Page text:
In an argumentative essay, the premises of the argument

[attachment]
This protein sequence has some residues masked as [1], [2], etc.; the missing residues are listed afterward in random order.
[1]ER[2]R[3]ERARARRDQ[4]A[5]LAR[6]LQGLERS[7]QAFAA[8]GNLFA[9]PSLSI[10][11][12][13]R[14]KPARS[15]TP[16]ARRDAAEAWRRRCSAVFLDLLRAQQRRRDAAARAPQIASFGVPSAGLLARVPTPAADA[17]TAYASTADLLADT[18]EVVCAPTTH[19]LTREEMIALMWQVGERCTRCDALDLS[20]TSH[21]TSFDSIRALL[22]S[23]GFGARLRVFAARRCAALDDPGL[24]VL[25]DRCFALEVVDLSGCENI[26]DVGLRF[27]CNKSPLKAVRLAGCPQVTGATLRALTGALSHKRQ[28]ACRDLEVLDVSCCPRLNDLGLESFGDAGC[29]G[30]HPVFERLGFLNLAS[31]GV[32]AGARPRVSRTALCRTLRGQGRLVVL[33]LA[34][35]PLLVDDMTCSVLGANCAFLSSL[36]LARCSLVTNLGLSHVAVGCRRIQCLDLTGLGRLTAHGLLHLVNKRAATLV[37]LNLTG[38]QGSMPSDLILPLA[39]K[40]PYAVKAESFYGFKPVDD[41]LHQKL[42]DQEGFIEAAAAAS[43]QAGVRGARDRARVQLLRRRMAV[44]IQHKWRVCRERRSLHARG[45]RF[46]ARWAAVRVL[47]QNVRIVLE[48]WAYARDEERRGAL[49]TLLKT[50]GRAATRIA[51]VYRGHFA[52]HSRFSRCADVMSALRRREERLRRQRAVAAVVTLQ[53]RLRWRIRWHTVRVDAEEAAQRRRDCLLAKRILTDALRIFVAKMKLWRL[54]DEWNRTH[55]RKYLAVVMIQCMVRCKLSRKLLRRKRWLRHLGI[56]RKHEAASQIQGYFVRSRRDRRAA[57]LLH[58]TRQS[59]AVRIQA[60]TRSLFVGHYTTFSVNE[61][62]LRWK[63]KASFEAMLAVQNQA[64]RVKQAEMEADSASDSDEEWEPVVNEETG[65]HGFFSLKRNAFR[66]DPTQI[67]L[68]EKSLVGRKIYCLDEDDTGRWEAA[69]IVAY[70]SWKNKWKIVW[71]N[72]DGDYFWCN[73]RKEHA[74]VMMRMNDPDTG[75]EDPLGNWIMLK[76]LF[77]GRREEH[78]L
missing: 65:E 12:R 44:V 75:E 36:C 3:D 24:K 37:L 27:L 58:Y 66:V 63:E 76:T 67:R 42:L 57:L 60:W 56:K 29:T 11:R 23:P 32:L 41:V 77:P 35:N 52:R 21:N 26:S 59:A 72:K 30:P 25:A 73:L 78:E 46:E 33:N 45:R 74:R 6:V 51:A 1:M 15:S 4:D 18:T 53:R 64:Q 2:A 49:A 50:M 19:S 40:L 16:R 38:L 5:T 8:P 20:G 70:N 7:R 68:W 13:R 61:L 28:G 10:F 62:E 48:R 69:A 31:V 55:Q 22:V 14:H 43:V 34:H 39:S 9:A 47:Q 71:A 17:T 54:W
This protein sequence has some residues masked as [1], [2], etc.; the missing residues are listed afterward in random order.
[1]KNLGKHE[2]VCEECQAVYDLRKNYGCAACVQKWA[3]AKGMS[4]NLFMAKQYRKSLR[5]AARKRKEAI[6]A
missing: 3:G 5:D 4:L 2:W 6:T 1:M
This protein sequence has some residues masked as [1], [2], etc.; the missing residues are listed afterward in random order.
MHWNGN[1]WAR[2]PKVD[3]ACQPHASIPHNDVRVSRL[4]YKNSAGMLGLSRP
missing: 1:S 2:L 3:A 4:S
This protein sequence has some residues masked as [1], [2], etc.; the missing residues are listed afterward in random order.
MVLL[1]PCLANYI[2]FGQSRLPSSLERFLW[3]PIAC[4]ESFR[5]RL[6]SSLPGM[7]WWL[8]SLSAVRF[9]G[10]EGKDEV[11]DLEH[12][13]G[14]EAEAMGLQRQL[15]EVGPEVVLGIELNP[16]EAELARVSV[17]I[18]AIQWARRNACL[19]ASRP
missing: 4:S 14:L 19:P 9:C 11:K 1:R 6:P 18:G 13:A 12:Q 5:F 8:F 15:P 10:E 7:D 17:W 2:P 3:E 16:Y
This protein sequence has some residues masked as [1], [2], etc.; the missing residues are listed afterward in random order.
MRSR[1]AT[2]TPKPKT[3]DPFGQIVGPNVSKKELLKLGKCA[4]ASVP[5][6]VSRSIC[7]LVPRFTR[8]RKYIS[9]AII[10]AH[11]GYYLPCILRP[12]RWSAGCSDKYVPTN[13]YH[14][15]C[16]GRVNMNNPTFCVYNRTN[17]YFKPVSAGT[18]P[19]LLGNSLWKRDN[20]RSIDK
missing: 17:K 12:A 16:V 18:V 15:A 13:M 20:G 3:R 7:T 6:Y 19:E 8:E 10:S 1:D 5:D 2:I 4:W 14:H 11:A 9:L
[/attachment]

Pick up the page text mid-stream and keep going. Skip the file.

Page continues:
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  • One of the most common comments professors write on students' papers is: “So what?” We've all seen those two words scrawled on our papers at least a few times. Why is this a common problem in argumentative writing? What is the error in logic that lets one or more assertions become disconnected from the argument? To answer these questions, we must look at the basic building blocks of any logical argument: premises and conclusions. 1. Premises: Premises are assertions that, when joined together, will lead the reader to the conclusion. The most important part of any premise is that your audience will accept it as true. If your audience rejects even one of your premises, they will likely also reject your conclusion, and your entire argument will fall apart. When constructing premises, it is essential to consider your audience. When you know your audience, you also know which assertions they will accept and which they will question. (a) For example, consider the following assertion: “Because greenhouse gases are causing the atmosphere to warm at a rapid rate...” Is this a solid premise? It depends on your audience. If your readers are members of an environmental group, they will accept this premise without qualms. If your readers are oil company executives, they may reject this premise and your conclusions. (b) To construct solid premises, you need to consider the rationales and beliefs of your opponents. What are the “givens” you accept that they do not? What beliefs lead them to reject those “givens”? Where can two sides of an argument find common ground? That is where you will find effective premises to reach your conclusion. 2. Conclusions: A conclusion can be any assertion that your readers will not readily accept. A conclusion must have at least one premise supporting it. The thesis of an argumentative paper will always contain a conclusion, with the main points or body paragraphs acting as premises that lead the reader to accept it. (a) Let’s revisit the previous example, but change the wording slightly: “Therefore, greenhouse gases are causing the atmosphere to warm at a rapid rate.” How did changing the first word in the sentence change the function of the sentence? The meaning of the sentence stays the same, but how we're using it in our argument has changed. It is now in the form of a conclusion. (b) You may have heard one of your thesis statements or main arguments described as “too obvious.” This usually means that your readers already accept your conclusion without any need for argument. You must also consider your audience when you are constructing your conclusions. 3. Joining words: Readers need transitional words and phrases to distinguish among different ideas and to make sense of logical relationships. Joining words indicate which assertions are offered as premises and which as conclusions. If these signals are missing in your writing, readers will often make their own connections, which may be quite different than those you intended.